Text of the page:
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Brexit negotiations: the EU stays persistent

Last week's meeting of the European Council had not looked likely to unlock Brexit negotiations

By: N. Peter Kramer - Posted: Monday, October 23, 2017

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However, after Prime Minister May’s broad offer in Florence that no EU member state should pay more or receive less from the current EU budget, and her commitment to honour obligations taken during the UK’s membership, it is difficult to see how much more the UK government can put on the table during this first stage.
However, after Prime Minister May’s broad offer in Florence that no EU member state should pay more or receive less from the current EU budget, and her commitment to honour obligations taken during the UK’s membership, it is difficult to see how much more the UK government can put on the table during this first stage.

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by N. Peter Kramer

After the meeting, EU27 leaders formally announced that ‘sufficient progress’ on the for them three main issues (citizens’ rights, the border Northern Ireland-Ireland, and the financial settlement) has not been reached, and discussions on a future longterm UK-EU relationship cannot yet begin. But, it looked like the EU attempted to strike a positive tone, by green-lightning internal preparations for the next phase of negotiations, and offering assurances that a breakthrough could be reached before the end of this year.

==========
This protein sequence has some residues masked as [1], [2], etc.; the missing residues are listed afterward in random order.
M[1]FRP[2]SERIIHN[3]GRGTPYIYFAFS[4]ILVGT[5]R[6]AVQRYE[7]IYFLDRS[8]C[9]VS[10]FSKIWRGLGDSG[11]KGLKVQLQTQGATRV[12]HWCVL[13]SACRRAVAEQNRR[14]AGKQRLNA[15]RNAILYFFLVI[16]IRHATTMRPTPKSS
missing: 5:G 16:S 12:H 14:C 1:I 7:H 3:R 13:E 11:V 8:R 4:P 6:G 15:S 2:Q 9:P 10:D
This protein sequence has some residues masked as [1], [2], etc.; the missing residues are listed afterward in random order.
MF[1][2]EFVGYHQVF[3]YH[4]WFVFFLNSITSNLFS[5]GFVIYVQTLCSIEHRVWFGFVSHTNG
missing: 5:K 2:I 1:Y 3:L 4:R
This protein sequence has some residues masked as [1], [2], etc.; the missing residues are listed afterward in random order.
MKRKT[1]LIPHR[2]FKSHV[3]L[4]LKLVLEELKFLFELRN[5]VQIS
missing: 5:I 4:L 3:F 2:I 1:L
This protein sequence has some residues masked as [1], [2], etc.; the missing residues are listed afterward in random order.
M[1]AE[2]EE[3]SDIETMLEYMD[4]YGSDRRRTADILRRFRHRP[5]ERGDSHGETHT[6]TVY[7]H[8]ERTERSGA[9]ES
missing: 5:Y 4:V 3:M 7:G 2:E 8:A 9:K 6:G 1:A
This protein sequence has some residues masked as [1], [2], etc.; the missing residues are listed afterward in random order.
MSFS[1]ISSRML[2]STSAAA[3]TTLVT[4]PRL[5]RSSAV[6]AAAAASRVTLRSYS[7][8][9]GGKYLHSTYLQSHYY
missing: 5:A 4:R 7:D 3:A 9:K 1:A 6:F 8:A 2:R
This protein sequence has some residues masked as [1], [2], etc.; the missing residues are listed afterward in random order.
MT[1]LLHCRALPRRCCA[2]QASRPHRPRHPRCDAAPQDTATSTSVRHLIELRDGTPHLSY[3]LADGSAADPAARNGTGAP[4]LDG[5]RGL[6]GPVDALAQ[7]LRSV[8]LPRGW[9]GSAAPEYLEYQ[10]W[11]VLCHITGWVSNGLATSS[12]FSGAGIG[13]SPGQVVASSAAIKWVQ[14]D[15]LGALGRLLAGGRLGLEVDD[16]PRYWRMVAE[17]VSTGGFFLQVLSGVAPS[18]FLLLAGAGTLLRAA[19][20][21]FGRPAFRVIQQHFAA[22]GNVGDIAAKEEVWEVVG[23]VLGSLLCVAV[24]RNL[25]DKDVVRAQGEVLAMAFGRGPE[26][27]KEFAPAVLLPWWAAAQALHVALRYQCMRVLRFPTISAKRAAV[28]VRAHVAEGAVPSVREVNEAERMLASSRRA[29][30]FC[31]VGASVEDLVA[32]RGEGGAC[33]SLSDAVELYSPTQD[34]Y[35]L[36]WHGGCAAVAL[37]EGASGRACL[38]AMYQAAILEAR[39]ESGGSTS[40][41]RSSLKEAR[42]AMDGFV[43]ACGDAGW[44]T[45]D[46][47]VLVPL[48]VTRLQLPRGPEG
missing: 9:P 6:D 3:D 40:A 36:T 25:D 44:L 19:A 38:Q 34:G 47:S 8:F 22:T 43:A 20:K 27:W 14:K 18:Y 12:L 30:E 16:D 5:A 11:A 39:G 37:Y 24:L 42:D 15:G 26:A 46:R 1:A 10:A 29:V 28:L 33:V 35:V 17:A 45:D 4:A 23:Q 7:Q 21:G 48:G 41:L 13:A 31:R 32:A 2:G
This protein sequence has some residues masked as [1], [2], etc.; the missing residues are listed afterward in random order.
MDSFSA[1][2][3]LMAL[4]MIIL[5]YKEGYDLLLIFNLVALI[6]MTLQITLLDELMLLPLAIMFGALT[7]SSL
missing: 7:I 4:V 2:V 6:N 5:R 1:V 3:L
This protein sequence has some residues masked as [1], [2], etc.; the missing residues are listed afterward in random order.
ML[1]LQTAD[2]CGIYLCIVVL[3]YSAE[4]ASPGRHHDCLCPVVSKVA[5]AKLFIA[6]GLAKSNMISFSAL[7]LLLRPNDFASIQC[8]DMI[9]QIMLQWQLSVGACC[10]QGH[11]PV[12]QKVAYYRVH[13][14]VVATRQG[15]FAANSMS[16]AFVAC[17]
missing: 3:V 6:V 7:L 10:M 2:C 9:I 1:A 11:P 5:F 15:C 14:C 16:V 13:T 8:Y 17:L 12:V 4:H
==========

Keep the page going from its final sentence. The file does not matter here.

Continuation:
Some leaders showed even appreciation of the progress made since talks opened. For instance, Angela Merkel, the prima inter pares, noted ‘encouraging’ signs that talks could move to trade at the next Council meeting on 14-15 December. 

The real obstacle to movement appears to be the question about the money; with a deal on citizens’ rights ‘within touching distance’, and discussions on Northern Ireland unable to progress much further without a trade deal. It is clear that the EU sees an advantage in extracting as many financial concessions as possible before trade discussions. On the other side, the UK likes to use the amount to pay as a leverage for the trade discussions.  

However, after Prime Minister May’s broad offer in Florence that no EU member state should pay more or receive less from the current EU budget, and her commitment to honour obligations taken during the UK’s membership, it is difficult to see how much more the UK government can put on the table during this first stage. 

UK Brexit Secretary David Davis has already noted, that questions of money can be more easily unblocked by linking further contributions to participation in particular EU programmes. This would also give the possibility to signal joint commitments to securing a ‘deep and special partnership’.  

The EU stays persistent. But in some EU member states some nervousness starts to be visible. A Belgian research institution found out that a ‘no deal’ could mean a loss of 5000 jobs only in the port of Zeebrugge. Not a great perspective for a country, after its agricultural sector suffered very seriously under the EU boycott of Russia and its transport sector under the 'free market rules' of the EU. 

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